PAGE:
- Posted by Jessica Waltman
- On January 10, 2019
This could be a big year for health care and employee benefit policy developments. Here are some of the issues Kistler Tiffany Benefits will be watching in the year ahead so that we can provide you with up-to-date information on any legal, legislative or regulatory actions that might impact your business.
Federal Court Action
Texas v. The United States, which challenges the validity of the Affordable Care Act (ACA) now that there is zero penalty for violating the law’s individual mandate provisions, has our attention. A lower court found the whole ACA unconstitutional on December 15, 2018, but the presiding judge stayed his ruling so the entire ACA will remain in force during the appeals process. The Department of Justice and the states defending the ACA have filed appeals with the United States Fifth Circuit Court of Appeals, and it could take up to two years to conclude the judicial action, with the Supreme Court possibly being the ultimate arbiter of the case. Meanwhile, the state of Maryland has filed a contrary suit asking the judicial branch to either find the ACA constitutional and enforceable or declare the segment of the Tax Cut and Jobs Act that zeroed out the individual mandate penalty unconstitutional. No matter what happens in either of these cases in 2019, all compliant health coverage will carry forward, and all ACA requirements for employers, individuals, and health plans will remain unchanged for the foreseeable future.
In addition to the two blockbuster cases, quite a few other matters are working their way through the federal court system that could have a bearing on employer-sponsored health plans. Two groups of states have filed separate cases challenging the Trump Administration’s regulations allowing employers and individuals to claim religious or moral exemptions to the ACA’s preventive care requirements regarding contraception. Additionally, a group of 12 states is opposing the 2018 federal regulation that expands the availability of association health plan options for employer groups, and a group of consumer advocates and safety-net health plans have sued the Trump Administration over the new regulation allowing for access to short-term limited duration health insurance for up to 364 days. Decisions on any or all of these matters could impact coverage options for businesses in our service area, so Kistler Tiffany Benefits is monitoring them closely for our clients.
Federal Legislative Action
With health care consistently ranking as one of the top issues on the minds of American voters, Congress cannot ignore it in 2019. Given the divided state of the federal government, we expect an issue with bipartisan appeal to take center stage—lowering the cost of prescription drugs. Congress will most likely attempt to bring more competition to the marketplace by acting on a measure to prevent drug manufacturers from paying generic drug companies fees in exchange for a promise to cease the marketing of their less expensive drugs. They could also take up the bipartisan CREATES Act, which would prevent drug companies from guarding their brand-name drugs so that competitors cannot develop alternatives as easily.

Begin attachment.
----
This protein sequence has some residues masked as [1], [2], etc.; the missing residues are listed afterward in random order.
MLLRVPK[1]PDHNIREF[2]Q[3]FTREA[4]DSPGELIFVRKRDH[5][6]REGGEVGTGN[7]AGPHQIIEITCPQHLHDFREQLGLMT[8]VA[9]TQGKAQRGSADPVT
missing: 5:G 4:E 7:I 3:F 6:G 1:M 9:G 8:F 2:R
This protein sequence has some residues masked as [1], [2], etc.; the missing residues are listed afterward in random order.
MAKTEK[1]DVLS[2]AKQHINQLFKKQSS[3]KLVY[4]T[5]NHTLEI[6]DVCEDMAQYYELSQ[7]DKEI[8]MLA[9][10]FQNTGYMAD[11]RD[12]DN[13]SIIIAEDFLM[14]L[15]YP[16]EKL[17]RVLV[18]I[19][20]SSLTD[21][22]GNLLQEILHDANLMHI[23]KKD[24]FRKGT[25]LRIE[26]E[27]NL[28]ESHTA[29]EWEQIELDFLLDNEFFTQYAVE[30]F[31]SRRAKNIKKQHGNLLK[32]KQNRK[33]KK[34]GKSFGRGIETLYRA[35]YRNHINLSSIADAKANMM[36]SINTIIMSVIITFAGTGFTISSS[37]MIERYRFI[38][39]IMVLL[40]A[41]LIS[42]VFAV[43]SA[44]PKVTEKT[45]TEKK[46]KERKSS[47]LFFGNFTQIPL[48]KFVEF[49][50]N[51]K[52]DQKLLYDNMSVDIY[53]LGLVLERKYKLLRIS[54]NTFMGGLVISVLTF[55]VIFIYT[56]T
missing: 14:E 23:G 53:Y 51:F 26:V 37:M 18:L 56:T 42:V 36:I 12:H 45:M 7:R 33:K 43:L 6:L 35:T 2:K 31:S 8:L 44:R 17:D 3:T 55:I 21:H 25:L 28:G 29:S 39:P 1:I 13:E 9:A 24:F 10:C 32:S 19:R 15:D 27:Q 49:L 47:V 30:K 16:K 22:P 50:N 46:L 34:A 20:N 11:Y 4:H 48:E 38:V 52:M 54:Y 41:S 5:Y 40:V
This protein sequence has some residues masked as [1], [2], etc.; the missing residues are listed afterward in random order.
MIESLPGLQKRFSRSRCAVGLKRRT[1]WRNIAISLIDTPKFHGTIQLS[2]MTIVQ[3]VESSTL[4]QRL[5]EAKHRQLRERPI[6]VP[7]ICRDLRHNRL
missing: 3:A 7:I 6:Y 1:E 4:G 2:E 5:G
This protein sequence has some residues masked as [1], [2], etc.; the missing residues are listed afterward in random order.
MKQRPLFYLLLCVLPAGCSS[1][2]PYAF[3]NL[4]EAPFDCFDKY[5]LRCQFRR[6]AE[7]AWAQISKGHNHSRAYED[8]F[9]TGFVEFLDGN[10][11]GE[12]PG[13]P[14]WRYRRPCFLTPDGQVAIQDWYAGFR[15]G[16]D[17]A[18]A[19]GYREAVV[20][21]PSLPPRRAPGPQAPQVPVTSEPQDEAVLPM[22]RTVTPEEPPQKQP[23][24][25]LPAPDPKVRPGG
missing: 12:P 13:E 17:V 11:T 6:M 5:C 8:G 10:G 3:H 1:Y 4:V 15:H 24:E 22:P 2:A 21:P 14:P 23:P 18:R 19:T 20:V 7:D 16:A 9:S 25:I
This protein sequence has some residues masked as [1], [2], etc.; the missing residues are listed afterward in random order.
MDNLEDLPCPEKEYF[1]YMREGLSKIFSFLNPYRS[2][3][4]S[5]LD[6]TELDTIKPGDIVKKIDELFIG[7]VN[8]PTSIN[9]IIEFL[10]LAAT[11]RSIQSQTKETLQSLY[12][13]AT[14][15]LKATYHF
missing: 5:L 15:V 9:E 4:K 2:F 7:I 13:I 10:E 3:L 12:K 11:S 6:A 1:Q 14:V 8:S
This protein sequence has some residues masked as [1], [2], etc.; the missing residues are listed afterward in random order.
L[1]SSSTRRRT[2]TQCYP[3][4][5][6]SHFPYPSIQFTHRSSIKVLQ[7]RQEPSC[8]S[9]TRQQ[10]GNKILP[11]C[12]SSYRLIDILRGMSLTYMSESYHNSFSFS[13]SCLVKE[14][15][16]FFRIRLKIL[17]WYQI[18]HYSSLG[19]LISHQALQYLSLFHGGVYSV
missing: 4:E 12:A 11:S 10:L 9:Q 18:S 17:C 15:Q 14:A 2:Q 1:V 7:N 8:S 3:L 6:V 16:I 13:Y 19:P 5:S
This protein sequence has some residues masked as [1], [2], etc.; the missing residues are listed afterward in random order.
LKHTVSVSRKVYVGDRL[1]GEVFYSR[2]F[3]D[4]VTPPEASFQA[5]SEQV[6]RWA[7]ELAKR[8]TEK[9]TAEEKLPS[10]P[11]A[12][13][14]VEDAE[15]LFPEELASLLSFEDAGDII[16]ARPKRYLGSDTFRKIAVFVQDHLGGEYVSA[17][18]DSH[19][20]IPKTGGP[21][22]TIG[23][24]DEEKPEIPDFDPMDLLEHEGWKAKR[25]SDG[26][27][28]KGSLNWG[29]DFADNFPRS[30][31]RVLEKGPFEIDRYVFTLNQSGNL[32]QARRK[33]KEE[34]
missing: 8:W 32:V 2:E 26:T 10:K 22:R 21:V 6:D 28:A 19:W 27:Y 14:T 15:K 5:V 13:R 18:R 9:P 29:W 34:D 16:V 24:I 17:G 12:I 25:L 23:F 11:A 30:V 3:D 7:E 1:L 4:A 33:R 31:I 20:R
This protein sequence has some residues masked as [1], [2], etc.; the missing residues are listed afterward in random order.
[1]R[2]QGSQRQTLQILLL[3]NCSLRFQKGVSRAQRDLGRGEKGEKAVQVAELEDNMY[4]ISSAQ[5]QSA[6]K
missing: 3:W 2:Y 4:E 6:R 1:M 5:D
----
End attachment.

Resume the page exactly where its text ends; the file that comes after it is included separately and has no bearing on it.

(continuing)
Beyond measures aimed at drug prices, we expect the opioid crisis and mental health care to remain a focus of federal legislators. The House of Representatives may take action on measures to preserve and strengthen the ACA, but it is unclear how those bills will be received in the Senate. Bipartisan measures aimed at some of the ACA’s more unpopular taxes and fees could have the best chance of success.
As the 2020 Presidential election approaches, we predict “Medicare for All” discussions will gain more traction. However, given that there is virtually no agreement amongst Democrats about what this phraseology means (let alone the ideal financing and structure to support large-scale national coverage program for all citizens), we do not believe any substantive federal action on this matter will take place in 2019.
Federal Regulatory Action
The executive branch has wide-ranging authority over health insurance and employee benefit plans, and the Trump Administration plans to take advantage of it. A regulation on new employer health reimbursement arrangement options should be finalized in 2019. Additionally, the Equal Employment Opportunity Commission plans to release new rules this summer on the intersection of employer-provided wellness programs and the Americans with Disabilities Act and the Genetic Information and Nondiscrimination Act. The Administration is currently looking into changing existing HIPAA/HITECH rules on the privacy and security of protected health information and data, with the goal of modernizing the rules. A big item on the Department of Labor’s proposed agenda is a revamp of the federal overtime rule, which is projected for a March release. The Treasury Department has the release of new proposed regulations on the pending excise tax on high-cost health plans scheduled for September. The excise tax, which is more commonly known as the “Cadillac tax,” is not slated to go into effect until January of 2022, but it is possible that Congressional action could delay or eliminate the tax, negating the need for additional regulation.
State Policy Action
Finally, given that the individual states are the primary regulators of the business of insurance, Kistler Tiffany Benefits will continue to keep tabs on the actions of state legislatures and insurance commissioners in our service area. Just in the past year, New Jersey acted on a state-specific individual mandate, balanced billing, and new sick leave requirements, and during the coming year, we expect policymakers in all states we serve to examine how they will support health insurance markets in response to new federal rules and requirements.